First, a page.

The technical exercises this week gave us a chance to see now metadata can describe records in a tool like Tropy and to experiment with a database manager like OpenRefine that can be used to clean up data and find info using the data tools.

Image credit: Dvortygirl, CC BY-SA 4.0, via Wikimedia Commons

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  1. I recall doing the same with citing online sources as well in previous courses. There was always the emphasis on making sure to cite when the source was retrieved and when it was originally published. Print sources as well I recall was always important to cite regarding what edition it was if there was more than one. I guess the question is how often would we need to refer back to our works to see if our sources are still good or not. If we use digital sources, would there possibly be a way where updating them is automated?

  2. I feel like I have no gauge on your opinions of these articles though. Like, Putnam advanced a lot of different opinions and claims for where the historical field should go. What do you think about any of them?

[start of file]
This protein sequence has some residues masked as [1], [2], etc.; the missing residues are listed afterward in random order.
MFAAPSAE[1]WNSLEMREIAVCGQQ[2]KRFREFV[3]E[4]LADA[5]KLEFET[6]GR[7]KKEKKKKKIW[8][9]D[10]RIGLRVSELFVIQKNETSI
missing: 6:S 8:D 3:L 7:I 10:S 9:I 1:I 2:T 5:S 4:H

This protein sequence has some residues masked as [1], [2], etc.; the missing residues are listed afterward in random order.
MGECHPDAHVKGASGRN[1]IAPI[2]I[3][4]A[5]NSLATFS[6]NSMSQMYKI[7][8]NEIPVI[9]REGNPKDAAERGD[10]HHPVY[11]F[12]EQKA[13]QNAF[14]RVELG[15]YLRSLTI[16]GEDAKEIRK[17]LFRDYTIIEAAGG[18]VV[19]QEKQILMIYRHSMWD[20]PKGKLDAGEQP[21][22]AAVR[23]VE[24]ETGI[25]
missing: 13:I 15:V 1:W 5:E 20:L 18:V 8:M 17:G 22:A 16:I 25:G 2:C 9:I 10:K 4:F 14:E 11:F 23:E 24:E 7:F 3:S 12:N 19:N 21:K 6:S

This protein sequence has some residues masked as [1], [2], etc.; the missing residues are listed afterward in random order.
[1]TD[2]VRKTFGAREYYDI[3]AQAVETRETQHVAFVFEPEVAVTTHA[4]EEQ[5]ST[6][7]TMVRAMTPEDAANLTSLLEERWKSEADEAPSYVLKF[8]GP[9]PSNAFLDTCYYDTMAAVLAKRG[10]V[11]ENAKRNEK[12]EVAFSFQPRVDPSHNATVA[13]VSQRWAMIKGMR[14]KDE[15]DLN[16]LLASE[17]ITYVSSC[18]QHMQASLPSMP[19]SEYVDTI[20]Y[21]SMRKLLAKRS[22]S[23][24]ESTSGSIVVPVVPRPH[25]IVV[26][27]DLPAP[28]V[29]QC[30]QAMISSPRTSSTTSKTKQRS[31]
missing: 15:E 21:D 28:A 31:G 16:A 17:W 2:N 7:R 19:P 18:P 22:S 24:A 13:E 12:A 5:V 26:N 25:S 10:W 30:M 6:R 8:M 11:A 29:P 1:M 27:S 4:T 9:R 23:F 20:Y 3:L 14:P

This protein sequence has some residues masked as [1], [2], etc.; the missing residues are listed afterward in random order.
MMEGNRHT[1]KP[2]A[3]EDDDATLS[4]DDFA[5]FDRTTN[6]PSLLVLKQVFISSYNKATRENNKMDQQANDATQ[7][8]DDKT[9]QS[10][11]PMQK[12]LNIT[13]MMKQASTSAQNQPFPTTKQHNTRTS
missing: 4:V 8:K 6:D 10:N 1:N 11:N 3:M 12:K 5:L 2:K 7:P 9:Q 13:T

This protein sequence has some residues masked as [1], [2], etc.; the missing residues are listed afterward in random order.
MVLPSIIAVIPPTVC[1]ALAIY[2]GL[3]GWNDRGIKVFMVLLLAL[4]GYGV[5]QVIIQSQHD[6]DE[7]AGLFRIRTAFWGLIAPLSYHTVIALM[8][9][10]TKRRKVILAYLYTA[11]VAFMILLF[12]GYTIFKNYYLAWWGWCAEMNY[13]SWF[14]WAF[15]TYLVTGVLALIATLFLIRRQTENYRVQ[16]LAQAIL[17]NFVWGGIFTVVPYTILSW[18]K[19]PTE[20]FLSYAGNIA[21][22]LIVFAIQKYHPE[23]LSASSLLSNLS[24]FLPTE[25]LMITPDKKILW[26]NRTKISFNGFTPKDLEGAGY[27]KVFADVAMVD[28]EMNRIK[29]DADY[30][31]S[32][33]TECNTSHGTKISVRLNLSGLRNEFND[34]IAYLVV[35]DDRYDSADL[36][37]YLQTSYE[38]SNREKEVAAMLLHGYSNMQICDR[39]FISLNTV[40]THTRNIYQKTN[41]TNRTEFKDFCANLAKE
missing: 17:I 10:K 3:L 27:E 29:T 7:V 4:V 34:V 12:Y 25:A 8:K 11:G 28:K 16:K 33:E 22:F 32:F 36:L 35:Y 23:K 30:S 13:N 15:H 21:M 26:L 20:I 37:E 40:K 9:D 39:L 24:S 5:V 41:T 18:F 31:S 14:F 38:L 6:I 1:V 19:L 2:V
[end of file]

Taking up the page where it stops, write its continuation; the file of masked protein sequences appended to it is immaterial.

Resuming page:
3. Hi May,

    Yes, you are right. I edited my post a little bit but I will try to do better with opinions. Thanks!

  4. I think you summarized the topics we covered very well. I agree with you in regards to online citations, I never really thought of the the implications of using online citations vs. print materials. I personally do not remember avoiding citing online materials because of notions of credibility or the others mentioned in the article, but perhaps because of ease in citing in one format vs the other. I think that might have been due to my perceived notion of the documentation available explaining how to cite these objects in one format over the other. But you life and you learn. I do wonder how and if this topic will be addressed in secondary education and beyond and if that is the way forward to begin to address the silence on this topic or if it is not as much as an issue with younger generations where the norm might be digital more-so than print.

  5. Margaret Bisch-Markowitz

    Julie, I enjoyed reading your post. I have also been repeatedly confused about when to cite the digital source and when to cite the original artifact. In the past, the bias has been In favor of citing the document itself as a more “serious” approach. However, I think that as time goes by and more and more information is born-digital, and as the next generation of scholars enter the field, there will be greater acceptance within academia of on-line scholarship. This will lead to greater internet source citation.